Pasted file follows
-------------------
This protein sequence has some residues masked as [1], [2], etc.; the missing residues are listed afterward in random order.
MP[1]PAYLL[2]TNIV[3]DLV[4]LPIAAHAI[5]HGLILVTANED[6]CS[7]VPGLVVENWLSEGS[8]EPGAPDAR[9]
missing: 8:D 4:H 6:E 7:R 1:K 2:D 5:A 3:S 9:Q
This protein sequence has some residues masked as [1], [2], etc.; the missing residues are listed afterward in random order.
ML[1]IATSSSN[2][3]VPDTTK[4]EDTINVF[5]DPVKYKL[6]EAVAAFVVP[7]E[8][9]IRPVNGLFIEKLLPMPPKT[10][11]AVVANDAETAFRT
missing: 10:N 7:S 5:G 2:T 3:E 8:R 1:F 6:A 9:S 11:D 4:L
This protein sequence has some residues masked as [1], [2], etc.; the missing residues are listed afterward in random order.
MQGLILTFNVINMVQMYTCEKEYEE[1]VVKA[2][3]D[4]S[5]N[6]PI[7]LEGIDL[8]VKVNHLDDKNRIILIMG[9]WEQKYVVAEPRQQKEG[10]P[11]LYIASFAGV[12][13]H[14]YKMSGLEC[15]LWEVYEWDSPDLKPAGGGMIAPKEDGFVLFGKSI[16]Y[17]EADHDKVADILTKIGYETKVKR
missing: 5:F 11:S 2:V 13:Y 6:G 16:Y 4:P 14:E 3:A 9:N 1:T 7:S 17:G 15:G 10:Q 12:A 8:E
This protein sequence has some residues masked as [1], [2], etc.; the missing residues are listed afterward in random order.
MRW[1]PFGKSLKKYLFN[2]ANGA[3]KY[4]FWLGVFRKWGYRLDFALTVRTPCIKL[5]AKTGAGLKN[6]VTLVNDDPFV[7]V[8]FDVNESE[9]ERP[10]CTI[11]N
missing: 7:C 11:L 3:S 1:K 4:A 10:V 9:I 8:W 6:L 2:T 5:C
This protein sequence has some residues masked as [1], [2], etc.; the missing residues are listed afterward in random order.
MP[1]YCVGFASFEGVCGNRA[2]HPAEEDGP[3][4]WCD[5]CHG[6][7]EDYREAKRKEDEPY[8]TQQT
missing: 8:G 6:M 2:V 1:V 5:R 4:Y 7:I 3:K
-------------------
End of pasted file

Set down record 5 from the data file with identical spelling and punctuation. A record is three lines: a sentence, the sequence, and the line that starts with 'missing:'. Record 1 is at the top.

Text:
This protein sequence has some residues masked as [1], [2], etc.; the missing residues are listed afterward in random order.
MP[1]YCVGFASFEGVCGNRA[2]HPAEEDGP[3][4]WCD[5]CHG[6][7]EDYREAKRKEDEPY[8]TQQT
missing: 8:G 6:M 2:V 1:V 5:R 4:Y 7:I 3:K